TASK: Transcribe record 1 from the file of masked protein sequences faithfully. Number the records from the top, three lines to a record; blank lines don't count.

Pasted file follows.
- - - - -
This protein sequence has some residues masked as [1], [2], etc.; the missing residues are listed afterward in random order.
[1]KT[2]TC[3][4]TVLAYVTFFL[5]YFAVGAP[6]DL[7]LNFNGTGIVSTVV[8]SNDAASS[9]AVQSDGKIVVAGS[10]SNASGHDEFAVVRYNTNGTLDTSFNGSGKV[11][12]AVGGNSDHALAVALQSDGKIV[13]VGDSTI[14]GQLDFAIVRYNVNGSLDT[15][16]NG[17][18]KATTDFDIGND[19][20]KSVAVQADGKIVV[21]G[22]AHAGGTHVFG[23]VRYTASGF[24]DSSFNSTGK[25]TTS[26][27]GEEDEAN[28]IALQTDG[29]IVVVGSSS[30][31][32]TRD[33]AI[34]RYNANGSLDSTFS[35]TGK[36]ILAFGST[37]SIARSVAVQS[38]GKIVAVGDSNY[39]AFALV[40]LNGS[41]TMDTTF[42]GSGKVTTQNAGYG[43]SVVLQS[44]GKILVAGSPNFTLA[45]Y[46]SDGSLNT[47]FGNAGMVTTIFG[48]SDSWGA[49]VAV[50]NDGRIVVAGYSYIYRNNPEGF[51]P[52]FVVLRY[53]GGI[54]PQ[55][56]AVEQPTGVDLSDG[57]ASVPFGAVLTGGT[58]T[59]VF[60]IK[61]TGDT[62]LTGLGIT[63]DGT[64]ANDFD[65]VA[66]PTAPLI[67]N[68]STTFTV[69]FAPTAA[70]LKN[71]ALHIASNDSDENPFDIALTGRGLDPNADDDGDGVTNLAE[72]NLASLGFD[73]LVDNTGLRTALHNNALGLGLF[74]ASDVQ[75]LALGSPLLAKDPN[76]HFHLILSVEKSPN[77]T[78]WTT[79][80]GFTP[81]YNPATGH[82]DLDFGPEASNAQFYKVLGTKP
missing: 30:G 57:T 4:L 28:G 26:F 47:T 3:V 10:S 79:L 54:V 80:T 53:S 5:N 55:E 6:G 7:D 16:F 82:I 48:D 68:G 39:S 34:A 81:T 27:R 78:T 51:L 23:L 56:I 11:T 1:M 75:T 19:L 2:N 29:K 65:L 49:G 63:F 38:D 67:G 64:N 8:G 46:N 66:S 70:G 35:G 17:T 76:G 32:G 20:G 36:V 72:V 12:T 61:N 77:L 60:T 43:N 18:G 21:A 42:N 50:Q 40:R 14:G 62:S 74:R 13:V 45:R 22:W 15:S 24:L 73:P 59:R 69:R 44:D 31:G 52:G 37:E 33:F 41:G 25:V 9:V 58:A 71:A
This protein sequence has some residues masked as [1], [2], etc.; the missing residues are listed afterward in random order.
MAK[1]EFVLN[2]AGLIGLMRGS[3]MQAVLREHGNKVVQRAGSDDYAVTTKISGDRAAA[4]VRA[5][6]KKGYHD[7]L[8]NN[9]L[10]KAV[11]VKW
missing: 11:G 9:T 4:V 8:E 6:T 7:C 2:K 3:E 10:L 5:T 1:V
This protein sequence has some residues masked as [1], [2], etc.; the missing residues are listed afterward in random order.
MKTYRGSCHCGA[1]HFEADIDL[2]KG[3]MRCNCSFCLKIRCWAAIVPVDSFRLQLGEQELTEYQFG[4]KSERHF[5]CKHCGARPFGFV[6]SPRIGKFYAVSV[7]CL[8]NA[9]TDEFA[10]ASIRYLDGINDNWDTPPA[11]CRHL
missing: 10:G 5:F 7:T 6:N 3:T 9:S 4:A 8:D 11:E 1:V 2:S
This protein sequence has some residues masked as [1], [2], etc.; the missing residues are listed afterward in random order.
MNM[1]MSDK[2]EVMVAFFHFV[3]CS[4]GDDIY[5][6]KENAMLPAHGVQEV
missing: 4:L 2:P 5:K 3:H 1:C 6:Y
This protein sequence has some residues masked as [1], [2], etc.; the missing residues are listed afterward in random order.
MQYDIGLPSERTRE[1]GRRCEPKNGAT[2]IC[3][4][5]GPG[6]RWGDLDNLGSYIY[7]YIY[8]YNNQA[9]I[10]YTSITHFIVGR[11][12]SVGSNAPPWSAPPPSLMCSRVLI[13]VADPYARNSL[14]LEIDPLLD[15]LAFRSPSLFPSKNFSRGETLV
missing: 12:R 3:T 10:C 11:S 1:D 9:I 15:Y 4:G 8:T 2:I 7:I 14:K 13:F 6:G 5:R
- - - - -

This protein sequence has some residues masked as [1], [2], etc.; the missing residues are listed afterward in random order.
[1]KT[2]TC[3][4]TVLAYVTFFL[5]YFAVGAP[6]DL[7]LNFNGTGIVSTVV[8]SNDAASS[9]AVQSDGKIVVAGS[10]SNASGHDEFAVVRYNTNGTLDTSFNGSGKV[11][12]AVGGNSDHALAVALQSDGKIV[13]VGDSTI[14]GQLDFAIVRYNVNGSLDT[15][16]NG[17][18]KATTDFDIGND[19][20]KSVAVQADGKIVV[21]G[22]AHAGGTHVFG[23]VRYTASGF[24]DSSFNSTGK[25]TTS[26][27]GEEDEAN[28]IALQTDG[29]IVVVGSSS[30][31][32]TRD[33]AI[34]RYNANGSLDSTFS[35]TGK[36]ILAFGST[37]SIARSVAVQS[38]GKIVAVGDSNY[39]AFALV[40]LNGS[41]TMDTTF[42]GSGKVTTQNAGYG[43]SVVLQS[44]GKILVAGSPNFTLA[45]Y[46]SDGSLNT[47]FGNAGMVTTIFG[48]SDSWGA[49]VAV[50]NDGRIVVAGYSYIYRNNPEGF[51]P[52]FVVLRY[53]GGI[54]PQ[55][56]AVEQPTGVDLSDG[57]ASVPFGAVLTGGT[58]T[59]VF[60]IK[61]TGDT[62]LTGLGIT[63]DGT[64]ANDFD[65]VA[66]PTAPLI[67]N[68]STTFTV[69]FAPTAA[70]LKN[71]ALHIASNDSDENPFDIALTGRGLDPNADDDGDGVTNLAE[72]NLASLGFD[73]LVDNTGLRTALHNNALGLGLF[74]ASDVQ[75]LALGSPLLAKDPN[76]HFHLILSVEKSPN[77]T[78]WTT[79][80]GFTP[81]YNPATGH[82]DLDFGPEASNAQFYKVLGTKP
missing: 30:G 57:T 4:L 28:G 26:F 47:T 3:V 10:S 79:L 54:V 80:T 53:S 5:N 55:E 6:G 7:D 16:F 82:I 48:D 68:G 39:S 34:A 81:T 27:R 78:T 51:L 23:L 56:I 11:T 1:M 75:T 19:L 2:N 29:K 65:L 49:G 63:F 38:D 67:G 64:N 8:G 46:N 66:S 70:G 35:G 17:T 76:G 32:G 20:G 36:V 72:V 12:T 61:N 77:L 60:T 43:N 18:G 21:A 42:N 50:Q 40:R 14:G 62:S 74:R 13:V 45:R 22:W 15:S 24:L 73:P 59:R 69:R 44:D 31:G 52:G 37:E 33:F 41:G 25:V 9:V 58:A 71:A